One of the hidden gems of nomadic living is you never know where you will end up next. Each new location and chance you take risk brings something unexpected. The beauty of unpredictable living is that you never get bored. Sometimes the new is a challenge like losing you passport and your ATM card in one week and having been on the move so much you’re not really sure if you lost them or they were stolen. This was my unexpected challenge for this week. After 7 years in Doha I finally learned where the British Embassy is. I also know that if you lose your passport here as a Brit, you can just fax and LS01 Form over to the Embassy and they’ll cancel the passport for you. No visit necessary, no sweat. Thank you Britain for streamlined, friendly services and efficiency.
My experience losing my passport and cash card this week also reminded me of something I knew but that I lose sight of from time to time in the bustle. The small stuff really doesn’t matter on the grand scheme of things. After my initial indignation after going in my bag and finding my Passport missing, my thoughts went to the many people here in Doha and all over the world without passports. Coming from the UK and having had a smooth time whenever I’ve travelled with that little maroon book. I felt a sense of gratitude as I reflected on what it would be like if I could never have a passport again. If I was one of those people who was stuck in a country that they didn’t call home. The refugees of the world. The misplaced, mistreated, unseen people. Call me an enemy of the state, but I had a moment when I hoped that someone who had been trapped had found my passport or taken it and gained their freedom. If they had, the inconvenience and price it will cost me to replace it is worth it. While we wait for a world without borders that everyone can call their home, we can work towards one without the borders of humanity, compassion, kindness and Love.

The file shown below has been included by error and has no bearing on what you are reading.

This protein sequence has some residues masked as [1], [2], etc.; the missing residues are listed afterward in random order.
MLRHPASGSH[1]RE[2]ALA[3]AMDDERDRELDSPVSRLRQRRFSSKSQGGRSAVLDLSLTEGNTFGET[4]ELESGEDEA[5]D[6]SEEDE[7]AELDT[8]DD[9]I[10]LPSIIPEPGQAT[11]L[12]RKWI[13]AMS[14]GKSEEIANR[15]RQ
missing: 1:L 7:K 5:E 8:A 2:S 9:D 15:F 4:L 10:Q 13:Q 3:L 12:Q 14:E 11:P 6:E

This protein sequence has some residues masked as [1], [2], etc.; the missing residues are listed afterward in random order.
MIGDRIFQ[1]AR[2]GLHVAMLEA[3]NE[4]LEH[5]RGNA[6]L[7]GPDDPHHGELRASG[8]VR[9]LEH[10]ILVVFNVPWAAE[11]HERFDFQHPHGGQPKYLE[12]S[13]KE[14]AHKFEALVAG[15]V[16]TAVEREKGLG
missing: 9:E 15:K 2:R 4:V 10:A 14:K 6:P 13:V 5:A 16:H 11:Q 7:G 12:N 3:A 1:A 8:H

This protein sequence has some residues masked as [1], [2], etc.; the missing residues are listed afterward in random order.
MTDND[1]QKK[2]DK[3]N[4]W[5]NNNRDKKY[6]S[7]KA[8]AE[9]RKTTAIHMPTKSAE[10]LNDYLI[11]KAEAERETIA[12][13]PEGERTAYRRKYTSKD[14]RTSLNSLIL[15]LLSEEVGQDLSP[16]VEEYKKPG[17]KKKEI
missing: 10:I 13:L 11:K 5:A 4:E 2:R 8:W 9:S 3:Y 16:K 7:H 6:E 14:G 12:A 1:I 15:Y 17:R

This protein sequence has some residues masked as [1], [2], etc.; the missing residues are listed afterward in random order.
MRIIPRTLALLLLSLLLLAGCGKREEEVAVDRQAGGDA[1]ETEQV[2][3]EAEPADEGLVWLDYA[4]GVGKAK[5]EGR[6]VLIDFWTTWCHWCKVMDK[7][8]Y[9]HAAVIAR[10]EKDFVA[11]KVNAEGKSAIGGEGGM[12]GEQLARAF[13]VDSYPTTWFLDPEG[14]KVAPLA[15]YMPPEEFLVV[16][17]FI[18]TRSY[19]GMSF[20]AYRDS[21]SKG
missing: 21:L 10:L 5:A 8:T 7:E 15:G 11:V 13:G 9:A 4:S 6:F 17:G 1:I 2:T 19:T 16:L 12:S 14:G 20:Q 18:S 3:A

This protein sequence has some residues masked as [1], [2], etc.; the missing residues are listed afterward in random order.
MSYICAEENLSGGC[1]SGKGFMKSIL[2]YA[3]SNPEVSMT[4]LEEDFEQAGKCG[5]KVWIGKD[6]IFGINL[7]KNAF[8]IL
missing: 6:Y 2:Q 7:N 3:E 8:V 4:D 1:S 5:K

I’ve heard it said that travel is the one thing that you spend money on that makes you richer. The wealth might come from the exposure to a new culture, different languages, diverse people, stunning landscapes and awe inspiring treasure of sights, sounds and other sensory delights. But you also get richer from the realisation of just how small the world is in relation to the connections that exist between all people yet how big it is in relation to your size in it. We are all so small and so are many of our problems. It’s all a matter of perspective.